Late blight caused by the fungus-like organism, Phytophthora infestans, was confirmed this week in DE, eastern shore VA, and the South Fork on Long Island, NY on potato. See the Potato Disease Advisory. Late blight was confirmed on tomato on Long Island, NY. Growers should be checking fields daily and maintaining preventative fungicide sprays. The weather conditions have been favorable the past few days but the hot weather forecasted for this weekend should help reduce the threat. The Delaware find was a small area at the end of a field next to woods and under power lines that obstructed the aerial application of fungicide applied to the whole field. Late blight specific fungicide has been applied.

For more information on controlling late blight on potato and tomato, see the 2011 Commercial Vegetable Recommendations. In addition to the information in the Commercial Veg Recs guide there is a very good table on fungicides for late blight on tomato and potato from Cornell University summarized by Dr Tom Zitter:


Late April 2011 Late Blight Status

Friday, April 29th, 2011

Kate Everts, Vegetable Pathologist, University of Delaware and University of Maryland;

Currently there are a few reports of late blight (caused by Phytophthora infestans) from elsewhere in the United States. In Connecticut late blight was confirmed on tomatoes grown from farmer-saved seed, and on potatoes grown from organic seed pieces (cultivar ‘Australian Crescent’). In Wisconsin, late blight has also been confirmed on potatoes seed. Again, these confirmations are not local; however, increased scrutiny of tomato and potato for symptoms is warranted.

Symptoms on tomato leaves are lesions that initially appear as light green or grey water soaked areas that expand. Sporulation is white to grey on the under surface of the leaf. Infected leaves die. Petioles and stem lesions are dark brown and irregular.

Figure 1. Symptoms of late blight on a tomato leaf and stem (Courtesy of E. Gugino, The Pennsylvania State University).


Watch for Tomato Late Blight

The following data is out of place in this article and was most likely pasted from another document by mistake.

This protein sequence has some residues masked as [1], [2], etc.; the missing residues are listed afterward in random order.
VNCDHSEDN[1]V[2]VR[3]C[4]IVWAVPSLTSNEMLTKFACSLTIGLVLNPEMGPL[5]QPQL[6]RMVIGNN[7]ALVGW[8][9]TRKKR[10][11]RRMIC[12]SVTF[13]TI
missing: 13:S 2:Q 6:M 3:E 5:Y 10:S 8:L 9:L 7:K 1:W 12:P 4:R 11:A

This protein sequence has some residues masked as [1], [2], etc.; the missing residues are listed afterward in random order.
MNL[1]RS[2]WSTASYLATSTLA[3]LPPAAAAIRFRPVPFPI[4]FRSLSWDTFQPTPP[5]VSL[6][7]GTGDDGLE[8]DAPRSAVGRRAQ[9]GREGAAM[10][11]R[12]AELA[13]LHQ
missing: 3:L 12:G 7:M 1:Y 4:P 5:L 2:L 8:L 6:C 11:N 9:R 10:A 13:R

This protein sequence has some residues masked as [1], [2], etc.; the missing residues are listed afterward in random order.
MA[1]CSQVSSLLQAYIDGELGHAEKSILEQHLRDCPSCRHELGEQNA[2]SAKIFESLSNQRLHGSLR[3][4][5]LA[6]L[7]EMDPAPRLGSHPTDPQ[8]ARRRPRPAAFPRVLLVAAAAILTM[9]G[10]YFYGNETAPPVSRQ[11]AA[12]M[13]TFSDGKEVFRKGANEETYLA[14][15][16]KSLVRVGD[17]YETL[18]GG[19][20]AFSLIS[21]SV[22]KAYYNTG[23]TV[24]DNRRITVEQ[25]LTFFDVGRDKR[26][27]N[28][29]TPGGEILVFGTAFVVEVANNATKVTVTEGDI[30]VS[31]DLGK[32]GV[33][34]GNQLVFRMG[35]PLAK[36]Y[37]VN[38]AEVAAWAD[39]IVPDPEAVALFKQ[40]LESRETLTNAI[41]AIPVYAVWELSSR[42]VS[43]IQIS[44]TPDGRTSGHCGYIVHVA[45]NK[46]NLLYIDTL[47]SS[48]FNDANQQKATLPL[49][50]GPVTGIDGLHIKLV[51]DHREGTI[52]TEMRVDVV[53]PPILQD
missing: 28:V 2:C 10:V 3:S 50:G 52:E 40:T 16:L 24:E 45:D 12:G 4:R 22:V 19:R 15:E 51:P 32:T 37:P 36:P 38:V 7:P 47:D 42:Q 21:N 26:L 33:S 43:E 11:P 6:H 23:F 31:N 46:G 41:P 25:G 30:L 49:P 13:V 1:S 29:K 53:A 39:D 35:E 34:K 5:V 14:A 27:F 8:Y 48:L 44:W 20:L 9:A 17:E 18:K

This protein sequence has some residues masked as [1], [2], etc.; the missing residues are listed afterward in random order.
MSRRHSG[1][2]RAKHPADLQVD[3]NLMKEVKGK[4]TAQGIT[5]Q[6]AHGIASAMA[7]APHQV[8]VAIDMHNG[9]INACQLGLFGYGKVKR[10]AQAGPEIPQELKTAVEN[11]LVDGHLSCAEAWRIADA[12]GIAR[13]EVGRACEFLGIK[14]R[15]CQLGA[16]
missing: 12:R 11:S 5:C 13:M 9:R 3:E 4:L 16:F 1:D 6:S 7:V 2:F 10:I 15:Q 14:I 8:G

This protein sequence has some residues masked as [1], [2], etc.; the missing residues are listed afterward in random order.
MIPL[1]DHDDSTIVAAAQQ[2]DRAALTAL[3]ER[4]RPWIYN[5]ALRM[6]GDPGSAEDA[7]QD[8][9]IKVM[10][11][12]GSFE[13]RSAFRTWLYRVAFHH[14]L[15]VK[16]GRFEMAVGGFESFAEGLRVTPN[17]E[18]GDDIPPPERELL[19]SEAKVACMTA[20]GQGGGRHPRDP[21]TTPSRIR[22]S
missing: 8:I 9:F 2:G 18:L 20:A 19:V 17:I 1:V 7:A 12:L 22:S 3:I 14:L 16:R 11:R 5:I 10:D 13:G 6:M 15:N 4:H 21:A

Friday, August 20th, 2010

Bob Mulrooney, Extension Plant Pathologist;

Late blight has not made an appearance in Delaware so far this year. Late summer and fall is when we usually see it on home garden and truck crop tomatoes. For late tomatoes continue with Bravo and/or mancozeb as your protectant fungicide and add a late blight specific fungicide if late blight should occur in the region. See the 2010 Delaware Commercial Vegetable Production Recommendations for products and rates.

Potato Disease Advisory #17 – July 22, 2010

Friday, July 23rd, 2010

Bob Mulrooney, Extension Plant Pathologist;

Disease Severity Value (DSV) Accumulation as of July 21, 2010 is as follows:
Location: Art and Keith Wicks Farm, Rt 9, Little Creek, Kent County
Green row: May 6

Date Daily DSV Total DSV Spray Recs Accumulated
P- days*
6/26- 6/27 0 42 10-days 391
6/28 – 6/30 0 42 10-days 408
7/1 – 7/5 0 42 10-days 444
7/6 -7/7 0 42 10-days 449
7/8 1 43 10-days 454
7/9 8 51 7-days 462
7/10 0 51 7-days 471
7/11- 7/12 0 51 7-days 484
7-12 -7/13 3 54 7-days 490
7/13 – 7/14 10 64 7-days 499
7/15 -7/16 1 65 7-days 508
7/17- 7/20 0 65 10-days 526
7/20- 7/21 1 66 10- days 530


Late blight was found in a commercial potato field north of Bridgeton, NJ. Potatoes and tomatoes in the region could be at risk. It is important to keep scouting and maintaining fungicide applications at this time. Potato harvest has begun here in DE and there are still some fields with green tissue that could become infected. The hot weather forecasted for the rest of the week and the weekend will not be favorable for late blight infection and development but be aware of the presence of the disease in the region.

For specific fungicide recommendations, see the 2010 Delaware Commercial Vegetable Production Recommendations Book.